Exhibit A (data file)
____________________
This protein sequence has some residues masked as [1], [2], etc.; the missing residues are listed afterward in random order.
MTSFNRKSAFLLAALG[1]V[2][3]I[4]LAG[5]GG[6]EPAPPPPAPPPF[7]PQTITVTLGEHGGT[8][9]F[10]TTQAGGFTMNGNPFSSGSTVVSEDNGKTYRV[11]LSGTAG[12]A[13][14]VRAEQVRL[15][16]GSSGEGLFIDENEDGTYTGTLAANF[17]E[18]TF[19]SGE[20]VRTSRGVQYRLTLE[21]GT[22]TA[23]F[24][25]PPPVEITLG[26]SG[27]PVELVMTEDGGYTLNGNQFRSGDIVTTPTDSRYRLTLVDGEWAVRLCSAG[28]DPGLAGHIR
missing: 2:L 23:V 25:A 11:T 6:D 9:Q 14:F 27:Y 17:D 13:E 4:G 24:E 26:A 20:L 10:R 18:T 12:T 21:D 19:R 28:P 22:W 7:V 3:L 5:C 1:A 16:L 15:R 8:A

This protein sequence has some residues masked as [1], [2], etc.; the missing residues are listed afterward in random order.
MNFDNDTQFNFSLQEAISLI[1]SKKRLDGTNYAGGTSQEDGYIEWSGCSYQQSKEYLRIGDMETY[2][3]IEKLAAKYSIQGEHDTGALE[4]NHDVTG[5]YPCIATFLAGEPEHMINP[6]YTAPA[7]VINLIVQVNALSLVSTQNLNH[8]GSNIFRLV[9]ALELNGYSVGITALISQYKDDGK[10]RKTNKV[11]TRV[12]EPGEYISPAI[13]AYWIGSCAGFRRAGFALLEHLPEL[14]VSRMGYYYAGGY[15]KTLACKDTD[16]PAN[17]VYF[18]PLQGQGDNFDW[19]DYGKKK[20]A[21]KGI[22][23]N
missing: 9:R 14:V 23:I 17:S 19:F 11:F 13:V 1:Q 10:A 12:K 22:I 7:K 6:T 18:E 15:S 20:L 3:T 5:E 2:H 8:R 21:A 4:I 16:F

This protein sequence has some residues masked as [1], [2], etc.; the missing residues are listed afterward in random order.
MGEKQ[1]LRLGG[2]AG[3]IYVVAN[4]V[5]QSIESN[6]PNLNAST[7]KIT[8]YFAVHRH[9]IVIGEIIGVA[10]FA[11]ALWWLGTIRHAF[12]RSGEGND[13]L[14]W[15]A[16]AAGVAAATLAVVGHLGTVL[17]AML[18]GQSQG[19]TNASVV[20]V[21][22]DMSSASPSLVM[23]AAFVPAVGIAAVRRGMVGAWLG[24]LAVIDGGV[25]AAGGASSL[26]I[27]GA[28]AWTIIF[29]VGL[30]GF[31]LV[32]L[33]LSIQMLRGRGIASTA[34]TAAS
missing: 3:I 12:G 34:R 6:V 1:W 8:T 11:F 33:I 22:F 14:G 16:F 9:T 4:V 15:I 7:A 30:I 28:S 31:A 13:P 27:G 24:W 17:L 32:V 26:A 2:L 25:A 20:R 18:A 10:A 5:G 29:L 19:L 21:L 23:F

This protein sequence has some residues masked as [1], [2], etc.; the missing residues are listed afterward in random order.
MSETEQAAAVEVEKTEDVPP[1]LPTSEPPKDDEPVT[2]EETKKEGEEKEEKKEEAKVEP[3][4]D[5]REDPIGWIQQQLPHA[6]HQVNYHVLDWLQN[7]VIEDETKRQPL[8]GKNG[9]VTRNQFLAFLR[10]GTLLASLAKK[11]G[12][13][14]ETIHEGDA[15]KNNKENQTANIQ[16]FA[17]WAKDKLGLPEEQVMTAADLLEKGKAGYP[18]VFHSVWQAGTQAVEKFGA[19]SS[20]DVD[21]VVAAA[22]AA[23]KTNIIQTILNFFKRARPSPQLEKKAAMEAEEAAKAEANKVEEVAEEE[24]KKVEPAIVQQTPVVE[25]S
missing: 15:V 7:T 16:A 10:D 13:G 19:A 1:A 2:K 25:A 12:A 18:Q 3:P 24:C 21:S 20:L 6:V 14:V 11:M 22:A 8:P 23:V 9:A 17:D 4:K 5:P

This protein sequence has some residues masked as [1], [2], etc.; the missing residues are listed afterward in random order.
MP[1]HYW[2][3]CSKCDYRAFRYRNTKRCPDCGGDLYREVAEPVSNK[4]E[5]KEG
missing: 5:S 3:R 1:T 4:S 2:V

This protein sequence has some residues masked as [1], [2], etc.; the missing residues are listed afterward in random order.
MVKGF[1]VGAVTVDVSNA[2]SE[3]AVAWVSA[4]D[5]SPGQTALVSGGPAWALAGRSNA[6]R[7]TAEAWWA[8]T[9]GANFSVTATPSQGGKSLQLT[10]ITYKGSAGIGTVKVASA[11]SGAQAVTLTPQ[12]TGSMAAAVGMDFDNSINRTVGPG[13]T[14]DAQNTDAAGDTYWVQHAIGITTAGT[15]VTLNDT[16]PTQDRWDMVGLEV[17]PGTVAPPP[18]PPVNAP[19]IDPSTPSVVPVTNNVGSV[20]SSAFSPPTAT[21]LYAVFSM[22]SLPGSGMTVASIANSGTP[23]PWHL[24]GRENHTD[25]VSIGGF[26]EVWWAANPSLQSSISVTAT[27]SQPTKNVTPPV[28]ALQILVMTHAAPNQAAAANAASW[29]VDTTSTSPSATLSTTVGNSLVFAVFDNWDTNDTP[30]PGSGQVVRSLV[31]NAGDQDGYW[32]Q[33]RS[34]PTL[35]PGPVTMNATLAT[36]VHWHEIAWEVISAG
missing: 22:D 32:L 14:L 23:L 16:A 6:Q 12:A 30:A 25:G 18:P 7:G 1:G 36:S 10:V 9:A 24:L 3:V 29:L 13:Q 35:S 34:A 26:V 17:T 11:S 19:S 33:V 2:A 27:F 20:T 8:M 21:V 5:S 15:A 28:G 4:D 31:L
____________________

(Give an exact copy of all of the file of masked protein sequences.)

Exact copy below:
This protein sequence has some residues masked as [1], [2], etc.; the missing residues are listed afterward in random order.
MTSFNRKSAFLLAALG[1]V[2][3]I[4]LAG[5]GG[6]EPAPPPPAPPPF[7]PQTITVTLGEHGGT[8][9]F[10]TTQAGGFTMNGNPFSSGSTVVSEDNGKTYRV[11]LSGTAG[12]A[13][14]VRAEQVRL[15][16]GSSGEGLFIDENEDGTYTGTLAANF[17]E[18]TF[19]SGE[20]VRTSRGVQYRLTLE[21]GT[22]TA[23]F[24][25]PPPVEITLG[26]SG[27]PVELVMTEDGGYTLNGNQFRSGDIVTTPTDSRYRLTLVDGEWAVRLCSAG[28]DPGLAGHIR
missing: 2:L 23:V 25:A 11:T 6:D 9:Q 14:F 27:Y 17:D 13:E 4:G 24:E 26:A 20:L 10:R 18:T 12:T 21:D 19:R 28:P 22:W 7:V 3:L 5:C 1:A 16:L 15:R 8:A

This protein sequence has some residues masked as [1], [2], etc.; the missing residues are listed afterward in random order.
MNFDNDTQFNFSLQEAISLI[1]SKKRLDGTNYAGGTSQEDGYIEWSGCSYQQSKEYLRIGDMETY[2][3]IEKLAAKYSIQGEHDTGALE[4]NHDVTG[5]YPCIATFLAGEPEHMINP[6]YTAPA[7]VINLIVQVNALSLVSTQNLNH[8]GSNIFRLV[9]ALELNGYSVGITALISQYKDDGK[10]RKTNKV[11]TRV[12]EPGEYISPAI[13]AYWIGSCAGFRRAGFALLEHLPEL[14]VSRMGYYYAGGY[15]KTLACKDTD[16]PAN[17]VYF[18]PLQGQGDNFDW[19]DYGKKK[20]A[21]KGI[22][23]N
missing: 9:R 14:V 23:I 17:S 19:F 11:F 13:V 1:Q 10:A 12:K 22:I 7:K 6:T 18:E 15:S 20:L 3:T 5:E 2:H 8:R 21:A 4:I 16:F

This protein sequence has some residues masked as [1], [2], etc.; the missing residues are listed afterward in random order.
MGEKQ[1]LRLGG[2]AG[3]IYVVAN[4]V[5]QSIESN[6]PNLNAST[7]KIT[8]YFAVHRH[9]IVIGEIIGVA[10]FA[11]ALWWLGTIRHAF[12]RSGEGND[13]L[14]W[15]A[16]AAGVAAATLAVVGHLGTVL[17]AML[18]GQSQG[19]TNASVV[20]V[21][22]DMSSASPSLVM[23]AAFVPAVGIAAVRRGMVGAWLG[24]LAVIDGGV[25]AAGGASSL[26]I[27]GA[28]AWTIIF[29]VGL[30]GF[31]LV[32]L[33]LSIQMLRGRGIASTA[34]TAAS
missing: 3:I 12:G 34:R 6:V 1:W 8:T 11:F 33:I 22:F 14:G 16:F 9:T 4:V 15:I 7:A 30:I 28:S 31:A 13:P 27:G 24:W 17:L 32:V 26:A 2:L 25:A 20:R 18:A 10:A 5:G 29:L 19:L 21:L 23:F

This protein sequence has some residues masked as [1], [2], etc.; the missing residues are listed afterward in random order.
MSETEQAAAVEVEKTEDVPP[1]LPTSEPPKDDEPVT[2]EETKKEGEEKEEKKEEAKVEP[3][4]D[5]REDPIGWIQQQLPHA[6]HQVNYHVLDWLQN[7]VIEDETKRQPL[8]GKNG[9]VTRNQFLAFLR[10]GTLLASLAKK[11]G[12][13][14]ETIHEGDA[15]KNNKENQTANIQ[16]FA[17]WAKDKLGLPEEQVMTAADLLEKGKAGYP[18]VFHSVWQAGTQAVEKFGA[19]SS[20]DVD[21]VVAAA[22]AA[23]KTNIIQTILNFFKRARPSPQLEKKAAMEAEEAAKAEANKVEEVAEEE[24]KKVEPAIVQQTPVVE[25]S
missing: 15:V 7:T 16:A 10:D 13:G 19:A 1:A 2:K 25:A 12:A 18:Q 3:P 24:C 21:S 20:L 6:V 14:V 11:M 22:A 8:P 23:V 9:A 17:D 4:K 5:P

This protein sequence has some residues masked as [1], [2], etc.; the missing residues are listed afterward in random order.
MP[1]HYW[2][3]CSKCDYRAFRYRNTKRCPDCGGDLYREVAEPVSNK[4]E[5]KEG
missing: 5:S 3:R 1:T 4:S 2:V

This protein sequence has some residues masked as [1], [2], etc.; the missing residues are listed afterward in random order.
MVKGF[1]VGAVTVDVSNA[2]SE[3]AVAWVSA[4]D[5]SPGQTALVSGGPAWALAGRSNA[6]R[7]TAEAWWA[8]T[9]GANFSVTATPSQGGKSLQLT[10]ITYKGSAGIGTVKVASA[11]SGAQAVTLTPQ[12]TGSMAAAVGMDFDNSINRTVGPG[13]T[14]DAQNTDAAGDTYWVQHAIGITTAGT[15]VTLNDT[16]PTQDRWDMVGLEV[17]PGTVAPPP[18]PPVNAP[19]IDPSTPSVVPVTNNVGSV[20]SSAFSPPTAT[21]LYAVFSM[22]SLPGSGMTVASIANSGTP[23]PWHL[24]GRENHTD[25]VSIGGF[26]EVWWAANPSLQSSISVTAT[27]SQPTKNVTPPV[28]ALQILVMTHAAPNQAAAANAASW[29]VDTTSTSPSATLSTTVGNSLVFAVFDNWDTNDTP[30]PGSGQVVRSLV[31]NAGDQDGYW[32]Q[33]RS[34]PTL[35]PGPVTMNATLAT[36]VHWHEIAWEVISAG
missing: 22:D 32:L 14:L 23:L 16:A 6:Q 12:A 30:A 25:G 18:P 7:G 1:G 36:S 10:V 9:A 24:L 3:V 29:L 13:Q 35:S 34:A 26:V 17:T 11:S 19:S 33:V 2:A 27:F 20:T 8:M 21:V 5:S 15:A 28:G 4:D 31:L